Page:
In his coercion of Gabita and Otilia, Bebe is an indirect product of the power of the state. Decree 770 offers desperate young women no other recourse than to break the law to procure an abortion, and thus forces them to seek help in a parallel world of anarchy and crime. Bebe rapes them because he can get away with it; he knows that they are both abjectly dependent on the service that only he can provide, and he knows that they are too terrified of arrest to report him for his crime. As inevitably occurs whenever the means to satisfy a human need or strong desire are banned, criminals occupy the void –- both to satisfy the need and to exploit the needy.
Yet Bebe is also a metaphor for that same power. He is a doctor, and so publicly claims to help the sick and the vulnerable. And, no doubt, he does so. Yet like a corrupt bureaucracy, he has a cynical eye on the side benefits that his services, and his position of power, can bring him. Thus he is capable of both grievously harming Gabita through rape, and afterwards, helping her by clinically and brusquely performing the desired abortion. Bebe even sounds like the government. In his increasingly one-sided negotiation with the women, he manages to sound disappointed, aggrieved, and bullying from one moment to the next. He speaks elliptically and vaguely, leaving Gabita and Otilia to attempt to restate more clearly what they think he meant, and then he scolds them for not listening to what he declares are his clear and repeated instructions. In both action and word, Bebe is the personification of the Romanian state under Ceauşescu.
Mungiu’s film is especially powerful in its portrayal of the long hours that follow the rapes and the abortion. Gabita and Otilia have sex with Bebe one after the other, so they pass each other in the bathroom: as one is finishing washing herself, the other enters. They do not look at each other. There is no solidarity in victimhood here; each woman has locked herself in her own private world of shame and shock. Once Bebe has left, and Gabita is confined to bed waiting for her miscarriage to begin, Otilia verbally reviews her friend’s lies, conducting her interrogation in a monotone of disbelief and suppressed fury. Yet the conversation peters out: Otilia is seeking the lie that led to this horrible event, but cannot put her finger on it. Otilia has to content herself with blaming Gabita in the most general of senses, but even this is little more than self-deception of the most ancient female type. Violence has been done to us; somehow we must have brought it on ourselves.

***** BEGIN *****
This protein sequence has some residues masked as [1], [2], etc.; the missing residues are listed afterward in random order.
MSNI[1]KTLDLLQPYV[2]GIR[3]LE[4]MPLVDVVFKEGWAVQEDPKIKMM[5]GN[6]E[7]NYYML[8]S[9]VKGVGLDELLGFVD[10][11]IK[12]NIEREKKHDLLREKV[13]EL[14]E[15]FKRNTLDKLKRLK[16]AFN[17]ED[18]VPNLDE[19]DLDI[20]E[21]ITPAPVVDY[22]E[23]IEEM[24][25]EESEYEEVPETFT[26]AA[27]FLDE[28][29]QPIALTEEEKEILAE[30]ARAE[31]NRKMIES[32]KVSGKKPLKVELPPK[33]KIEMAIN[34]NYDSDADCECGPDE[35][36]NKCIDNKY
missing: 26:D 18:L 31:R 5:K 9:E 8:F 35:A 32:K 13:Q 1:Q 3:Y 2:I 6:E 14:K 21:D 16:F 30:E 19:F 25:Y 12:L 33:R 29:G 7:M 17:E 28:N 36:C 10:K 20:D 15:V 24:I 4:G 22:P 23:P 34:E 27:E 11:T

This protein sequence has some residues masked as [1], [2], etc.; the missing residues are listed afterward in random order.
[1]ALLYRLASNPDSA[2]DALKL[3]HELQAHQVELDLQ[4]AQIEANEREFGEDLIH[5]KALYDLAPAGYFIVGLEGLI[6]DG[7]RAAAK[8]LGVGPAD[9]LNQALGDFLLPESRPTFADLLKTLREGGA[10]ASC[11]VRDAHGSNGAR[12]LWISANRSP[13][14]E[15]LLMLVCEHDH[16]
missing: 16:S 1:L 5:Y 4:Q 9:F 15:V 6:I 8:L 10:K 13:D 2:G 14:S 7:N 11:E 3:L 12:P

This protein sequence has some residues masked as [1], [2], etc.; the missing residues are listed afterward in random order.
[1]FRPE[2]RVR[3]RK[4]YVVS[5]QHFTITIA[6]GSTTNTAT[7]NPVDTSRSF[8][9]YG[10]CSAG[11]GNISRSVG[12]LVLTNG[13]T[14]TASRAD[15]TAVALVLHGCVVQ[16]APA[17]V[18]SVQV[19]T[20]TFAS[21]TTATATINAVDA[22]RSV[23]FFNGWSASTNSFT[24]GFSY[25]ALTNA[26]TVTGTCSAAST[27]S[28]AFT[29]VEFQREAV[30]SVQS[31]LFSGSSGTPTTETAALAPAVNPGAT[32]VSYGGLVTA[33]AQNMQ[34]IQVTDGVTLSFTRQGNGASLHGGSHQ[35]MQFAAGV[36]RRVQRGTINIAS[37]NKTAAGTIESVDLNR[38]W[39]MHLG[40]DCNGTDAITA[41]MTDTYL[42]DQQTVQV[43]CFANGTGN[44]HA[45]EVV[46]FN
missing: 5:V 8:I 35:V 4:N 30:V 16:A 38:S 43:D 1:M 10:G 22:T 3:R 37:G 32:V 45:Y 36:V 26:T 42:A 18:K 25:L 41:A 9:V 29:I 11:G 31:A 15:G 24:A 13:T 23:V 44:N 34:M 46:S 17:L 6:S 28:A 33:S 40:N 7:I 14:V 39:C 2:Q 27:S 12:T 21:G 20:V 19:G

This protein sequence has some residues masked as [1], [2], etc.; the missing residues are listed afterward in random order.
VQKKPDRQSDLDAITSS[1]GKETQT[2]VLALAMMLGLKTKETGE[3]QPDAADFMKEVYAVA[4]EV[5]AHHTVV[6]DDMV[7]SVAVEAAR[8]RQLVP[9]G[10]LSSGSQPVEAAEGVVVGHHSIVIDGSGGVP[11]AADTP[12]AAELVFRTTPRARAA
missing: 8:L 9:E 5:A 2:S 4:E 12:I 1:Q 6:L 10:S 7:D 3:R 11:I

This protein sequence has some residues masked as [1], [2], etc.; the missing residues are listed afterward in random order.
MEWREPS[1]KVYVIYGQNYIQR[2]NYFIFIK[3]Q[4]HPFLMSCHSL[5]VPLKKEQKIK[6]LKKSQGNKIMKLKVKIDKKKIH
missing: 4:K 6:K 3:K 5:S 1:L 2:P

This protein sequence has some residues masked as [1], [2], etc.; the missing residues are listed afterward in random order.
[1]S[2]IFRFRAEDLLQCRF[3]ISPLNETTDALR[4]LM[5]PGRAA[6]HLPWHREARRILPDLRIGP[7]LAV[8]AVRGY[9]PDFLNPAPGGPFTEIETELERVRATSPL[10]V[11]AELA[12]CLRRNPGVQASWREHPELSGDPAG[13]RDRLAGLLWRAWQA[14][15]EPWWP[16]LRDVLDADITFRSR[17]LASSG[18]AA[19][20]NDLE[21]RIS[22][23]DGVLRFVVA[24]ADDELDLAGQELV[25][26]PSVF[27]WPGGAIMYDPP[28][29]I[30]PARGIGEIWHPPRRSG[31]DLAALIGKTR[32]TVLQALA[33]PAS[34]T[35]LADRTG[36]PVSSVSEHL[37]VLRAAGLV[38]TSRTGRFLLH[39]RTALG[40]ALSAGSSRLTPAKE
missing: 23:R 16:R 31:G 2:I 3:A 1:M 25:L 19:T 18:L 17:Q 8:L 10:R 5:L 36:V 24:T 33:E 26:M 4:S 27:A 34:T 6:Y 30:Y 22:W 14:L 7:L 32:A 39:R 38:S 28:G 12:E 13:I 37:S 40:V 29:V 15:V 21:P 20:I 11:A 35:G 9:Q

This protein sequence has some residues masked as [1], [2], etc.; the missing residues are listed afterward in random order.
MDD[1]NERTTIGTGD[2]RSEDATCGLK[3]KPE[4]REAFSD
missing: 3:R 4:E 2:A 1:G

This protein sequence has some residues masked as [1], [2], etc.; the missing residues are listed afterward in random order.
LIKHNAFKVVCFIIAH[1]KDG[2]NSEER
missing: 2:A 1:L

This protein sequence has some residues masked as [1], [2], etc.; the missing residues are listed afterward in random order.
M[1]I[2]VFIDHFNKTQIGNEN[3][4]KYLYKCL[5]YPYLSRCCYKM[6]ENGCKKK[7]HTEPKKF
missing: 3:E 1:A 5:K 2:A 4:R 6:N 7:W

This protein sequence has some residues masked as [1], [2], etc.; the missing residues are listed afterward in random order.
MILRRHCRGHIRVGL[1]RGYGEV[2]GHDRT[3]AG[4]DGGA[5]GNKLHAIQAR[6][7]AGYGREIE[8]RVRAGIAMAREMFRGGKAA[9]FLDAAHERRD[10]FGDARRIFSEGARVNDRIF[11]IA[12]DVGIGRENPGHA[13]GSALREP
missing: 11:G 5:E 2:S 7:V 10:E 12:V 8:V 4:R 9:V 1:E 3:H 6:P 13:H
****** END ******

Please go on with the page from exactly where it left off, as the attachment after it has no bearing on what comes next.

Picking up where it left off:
Though Gabita has been ordered not to move, Otilia has promised to attend her boyfriend’s mother’s birthday party, and her absence will be noticed. She leaves Gabita on the bed; their goodbyes are perfunctory, both women now emotionally withdrawn and exhausted. Once at the party, Otilia is quickly shepherded into the dining room and wedged between her boyfriend’s parents. The camera focuses on her for a long scene. All around her are middle aged professionals -– doctors mainly -– who chatter on about various banal and bourgeois topics (including a poignantly ignorant complaint about the spoiled children of today), and all the while Otilia’s face moves back and forth between polite smiles and flashes of stunned anxiety –- though whether she’s thinking about her friend’s condition or reliving the day’s horror is never clear. Over her shoulder broods her attentive but perplexed lover, who can neither understand her situation (even if he knew it) nor connect with her in any useful way. Surrounded by a generous and happy family, she is as alone as she can possibly be.